For existing toy licenses TLG really does not have to wait to inquire. They know what the major licensed properties are. At least the ones in current or recent production. They are one of the worlds largest toy companies, big sharks in the pond. They have people paid to know who has what licenses on a regular basis. Yeah some small or obscure projects may slip through an initial review and not be found until a later review or inquiry, but the majors will be spotted pretty quick.

Edited by Faefrost, 21 May 2012 - 02:07 AM.

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#103 johnnyvgoode

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Posted 22 May 2012 - 01:14 AM

View PostFaefrost, on 21 May 2012 - 02:01 AM, said:

Honestly, if Lego were to approach Hasbro about a MLP license, Hasbro would laugh themselves silly. Then the next call they would make would be to Kree-o ordering them to "make ponies now!!!" this is just a fact of business. All TLG seeking a licensing deal would do would be to essentially do market research for Hasbro. There is no situation short of an acquisition where this would result in a joint project. Hasbro would simply assume TLG was onto something, and make the product themselves.

This is different from an IP license holder seeking an outside vendor to manufacture a product for them, either as a blind OEM or as a co branded partner.  Hasbro could seek to partner with TLG, as unlikely as that may be, or they could request bids from various brick manufacturers seeking a partnership.

For existing toy licenses TLG really does not have to wait to inquire. They know what the major licensed properties are. At least the ones in current or recent production. They are one of the worlds largest toy companies, big sharks in the pond. They have people paid to know who has what licenses on a regular basis. Yeah some small or obscure projects may slip through an initial review and not be found until a later review or inquiry, but the majors will be spotted pretty quick.

Very true. MLP is highly unlikely. I'd be extremely surprised if they bothered themselves so much only for a Cuusoo project. And that's without mentioning how specific is the target audience.

#104 Aanchir

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Posted 22 May 2012 - 02:16 AM

View Postjohnnyvgoode, on 22 May 2012 - 01:14 AM, said:

Very true. MLP is highly unlikely. I'd be extremely surprised if they bothered themselves so much only for a Cuusoo project. And that's without mentioning how specific is the target audience.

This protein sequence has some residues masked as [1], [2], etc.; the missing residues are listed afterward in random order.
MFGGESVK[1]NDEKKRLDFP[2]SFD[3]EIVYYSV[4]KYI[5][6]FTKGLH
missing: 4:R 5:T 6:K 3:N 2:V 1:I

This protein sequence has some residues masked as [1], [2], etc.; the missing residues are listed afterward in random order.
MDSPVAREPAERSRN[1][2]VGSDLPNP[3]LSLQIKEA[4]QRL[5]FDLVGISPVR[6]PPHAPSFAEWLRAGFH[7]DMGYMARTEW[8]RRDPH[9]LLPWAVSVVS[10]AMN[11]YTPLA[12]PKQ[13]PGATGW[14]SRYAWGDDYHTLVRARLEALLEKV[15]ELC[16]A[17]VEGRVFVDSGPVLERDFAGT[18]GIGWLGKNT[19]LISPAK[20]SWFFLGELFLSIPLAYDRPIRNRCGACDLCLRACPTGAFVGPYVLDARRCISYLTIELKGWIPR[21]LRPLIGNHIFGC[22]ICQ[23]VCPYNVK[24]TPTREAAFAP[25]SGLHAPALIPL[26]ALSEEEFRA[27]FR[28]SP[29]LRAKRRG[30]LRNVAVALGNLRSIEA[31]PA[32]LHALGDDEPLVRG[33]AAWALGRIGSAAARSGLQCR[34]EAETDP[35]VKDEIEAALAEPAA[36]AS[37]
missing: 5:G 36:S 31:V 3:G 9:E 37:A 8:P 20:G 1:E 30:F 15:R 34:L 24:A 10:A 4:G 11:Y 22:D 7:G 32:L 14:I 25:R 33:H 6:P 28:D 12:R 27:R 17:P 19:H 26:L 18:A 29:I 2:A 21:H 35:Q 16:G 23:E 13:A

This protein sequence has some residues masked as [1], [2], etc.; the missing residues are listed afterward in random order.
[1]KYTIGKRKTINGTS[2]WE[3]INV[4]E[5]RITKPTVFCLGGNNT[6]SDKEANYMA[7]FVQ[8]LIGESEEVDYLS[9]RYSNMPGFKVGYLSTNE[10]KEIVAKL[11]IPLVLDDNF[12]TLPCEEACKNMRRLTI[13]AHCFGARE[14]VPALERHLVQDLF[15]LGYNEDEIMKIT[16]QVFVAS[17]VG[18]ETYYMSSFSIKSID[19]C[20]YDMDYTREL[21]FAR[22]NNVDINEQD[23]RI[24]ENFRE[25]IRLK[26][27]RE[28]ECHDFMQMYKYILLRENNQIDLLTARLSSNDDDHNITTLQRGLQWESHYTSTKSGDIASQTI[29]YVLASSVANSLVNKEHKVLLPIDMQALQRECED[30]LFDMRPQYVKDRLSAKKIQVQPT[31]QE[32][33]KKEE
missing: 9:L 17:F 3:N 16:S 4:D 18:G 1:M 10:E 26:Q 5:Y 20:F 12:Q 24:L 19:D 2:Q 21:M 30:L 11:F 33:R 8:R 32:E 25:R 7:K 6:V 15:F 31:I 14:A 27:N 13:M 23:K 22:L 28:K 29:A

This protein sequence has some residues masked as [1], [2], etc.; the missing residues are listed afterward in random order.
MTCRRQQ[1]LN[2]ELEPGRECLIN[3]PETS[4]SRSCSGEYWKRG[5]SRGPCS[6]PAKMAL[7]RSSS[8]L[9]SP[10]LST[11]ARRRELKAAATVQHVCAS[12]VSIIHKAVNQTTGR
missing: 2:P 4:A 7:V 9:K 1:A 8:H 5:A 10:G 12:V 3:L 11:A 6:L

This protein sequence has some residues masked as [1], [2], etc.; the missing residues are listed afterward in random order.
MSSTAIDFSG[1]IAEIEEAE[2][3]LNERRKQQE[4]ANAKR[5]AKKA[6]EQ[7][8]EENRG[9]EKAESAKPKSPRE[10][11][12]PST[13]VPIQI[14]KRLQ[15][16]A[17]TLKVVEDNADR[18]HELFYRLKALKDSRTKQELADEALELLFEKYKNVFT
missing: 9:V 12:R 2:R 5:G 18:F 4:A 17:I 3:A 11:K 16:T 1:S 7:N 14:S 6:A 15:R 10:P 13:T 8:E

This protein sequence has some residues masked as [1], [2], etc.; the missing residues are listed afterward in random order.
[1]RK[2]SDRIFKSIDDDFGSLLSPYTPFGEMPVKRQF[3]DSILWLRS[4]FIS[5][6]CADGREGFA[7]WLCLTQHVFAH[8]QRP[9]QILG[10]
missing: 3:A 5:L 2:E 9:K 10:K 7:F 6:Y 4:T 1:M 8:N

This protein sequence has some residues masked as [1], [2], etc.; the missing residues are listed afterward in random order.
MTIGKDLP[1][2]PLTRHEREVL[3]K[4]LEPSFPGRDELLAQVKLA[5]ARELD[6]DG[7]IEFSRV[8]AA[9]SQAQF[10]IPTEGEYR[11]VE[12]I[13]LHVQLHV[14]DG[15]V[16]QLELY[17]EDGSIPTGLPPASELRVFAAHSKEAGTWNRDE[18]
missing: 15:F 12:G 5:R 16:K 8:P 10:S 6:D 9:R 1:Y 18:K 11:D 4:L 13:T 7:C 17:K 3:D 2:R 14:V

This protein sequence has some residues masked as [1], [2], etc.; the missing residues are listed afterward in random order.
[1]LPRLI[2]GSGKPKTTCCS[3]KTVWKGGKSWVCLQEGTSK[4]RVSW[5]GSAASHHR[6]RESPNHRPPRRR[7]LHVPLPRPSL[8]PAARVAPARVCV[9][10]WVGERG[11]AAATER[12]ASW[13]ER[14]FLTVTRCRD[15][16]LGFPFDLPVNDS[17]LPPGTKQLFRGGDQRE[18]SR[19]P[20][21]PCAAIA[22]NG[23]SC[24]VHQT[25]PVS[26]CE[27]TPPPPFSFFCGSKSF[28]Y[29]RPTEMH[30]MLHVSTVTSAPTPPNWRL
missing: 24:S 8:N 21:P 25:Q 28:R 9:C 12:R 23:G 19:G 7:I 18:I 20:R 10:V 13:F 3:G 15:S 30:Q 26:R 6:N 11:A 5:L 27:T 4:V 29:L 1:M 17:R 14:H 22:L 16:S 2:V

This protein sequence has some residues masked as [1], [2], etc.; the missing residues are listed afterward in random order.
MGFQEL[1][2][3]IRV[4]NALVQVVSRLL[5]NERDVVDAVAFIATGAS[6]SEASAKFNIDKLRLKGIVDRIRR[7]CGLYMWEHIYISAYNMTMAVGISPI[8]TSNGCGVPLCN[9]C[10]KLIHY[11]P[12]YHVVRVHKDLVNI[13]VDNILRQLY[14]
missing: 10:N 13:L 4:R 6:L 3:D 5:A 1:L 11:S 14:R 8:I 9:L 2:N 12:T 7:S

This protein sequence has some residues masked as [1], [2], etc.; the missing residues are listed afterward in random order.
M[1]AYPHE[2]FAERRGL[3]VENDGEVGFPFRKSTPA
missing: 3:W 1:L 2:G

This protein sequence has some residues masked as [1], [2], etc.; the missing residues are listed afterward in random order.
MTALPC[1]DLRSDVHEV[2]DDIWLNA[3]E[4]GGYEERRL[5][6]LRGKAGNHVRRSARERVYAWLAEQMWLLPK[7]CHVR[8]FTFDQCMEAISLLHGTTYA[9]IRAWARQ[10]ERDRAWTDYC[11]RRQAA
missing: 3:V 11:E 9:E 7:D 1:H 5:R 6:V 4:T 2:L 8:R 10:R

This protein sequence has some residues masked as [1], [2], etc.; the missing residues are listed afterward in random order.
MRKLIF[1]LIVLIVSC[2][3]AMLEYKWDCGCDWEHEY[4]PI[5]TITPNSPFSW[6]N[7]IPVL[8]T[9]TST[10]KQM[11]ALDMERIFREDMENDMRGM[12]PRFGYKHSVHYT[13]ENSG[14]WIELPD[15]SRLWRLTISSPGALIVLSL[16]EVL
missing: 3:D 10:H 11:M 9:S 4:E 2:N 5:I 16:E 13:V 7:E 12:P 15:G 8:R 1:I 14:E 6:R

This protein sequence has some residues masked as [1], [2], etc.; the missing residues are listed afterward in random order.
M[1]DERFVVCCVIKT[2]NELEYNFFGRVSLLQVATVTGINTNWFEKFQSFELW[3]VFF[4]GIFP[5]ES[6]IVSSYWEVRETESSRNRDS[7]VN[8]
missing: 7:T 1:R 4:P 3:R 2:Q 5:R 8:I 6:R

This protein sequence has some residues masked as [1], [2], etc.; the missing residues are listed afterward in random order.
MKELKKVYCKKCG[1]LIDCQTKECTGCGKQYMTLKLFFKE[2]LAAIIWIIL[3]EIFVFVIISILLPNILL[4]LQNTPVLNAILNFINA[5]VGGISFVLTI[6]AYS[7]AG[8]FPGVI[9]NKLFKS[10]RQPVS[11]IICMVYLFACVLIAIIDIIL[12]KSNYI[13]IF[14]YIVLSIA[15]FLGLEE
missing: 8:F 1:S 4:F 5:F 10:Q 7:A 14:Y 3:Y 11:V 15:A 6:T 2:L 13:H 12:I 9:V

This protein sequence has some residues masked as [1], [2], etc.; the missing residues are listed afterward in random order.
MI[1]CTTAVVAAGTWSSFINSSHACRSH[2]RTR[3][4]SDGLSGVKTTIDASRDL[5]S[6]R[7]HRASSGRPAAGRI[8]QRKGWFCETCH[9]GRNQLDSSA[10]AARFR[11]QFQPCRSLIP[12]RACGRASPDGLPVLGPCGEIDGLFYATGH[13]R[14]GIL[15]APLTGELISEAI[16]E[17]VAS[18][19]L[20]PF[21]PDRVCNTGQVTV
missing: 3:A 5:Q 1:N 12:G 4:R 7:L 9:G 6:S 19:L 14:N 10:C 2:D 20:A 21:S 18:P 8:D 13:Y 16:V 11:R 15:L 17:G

Well, MLP has done a remarkable job appealing even outside its original target audience, so I don't think that would be a huge problem. The young girls who are fans of the show and toys are a significantly loyal audience on their own. But when you have an adult fandom that pays hundreds or even thousands of dollars for custom-made character plushies on a regular basis, it's hard to imagine people simply ignoring MLP building toys, especially if they have the quality LEGO brand name attached to them. Not that that's likely to happen, but I'm confident that neither TLG nor Hasbro will have any reasons to think this product will not have strong demand-- at least, assuming that the LEGO Friends theme does its job and demonstrates that girls are a viable market for building toys.

I'm not going to lie: I want to see the MLP project reach 10,000 supporters whether it becomes a product or not, and I think it would be a good thing both as a member of the "brony" community and as a LEGO fan. If the MLP project is rejected, Hasbro is still certain to take notice of how much support it got, which might inspire them to make MLP building toys or other products aimed towards adult collectors (hopefully if they do so the figures won't be as hideous as the "Kreons" in their Transformers and Battleship lines). And I think it will be valuable precedent for LEGO Cuusoo to see a project get rejected for reasons other than inappropriate content.

Also TLG might create measures to encourage more feasible licensed proposals. While I think a rule against projects where licenses can't be secured would be pointless, stifling, and impossible to enforce, there are other possible solutions like perhaps giving licensed products some intermediate threshold after which they will enter into licensing discussions with the rightsholders and share the results of those talks as soon as possible.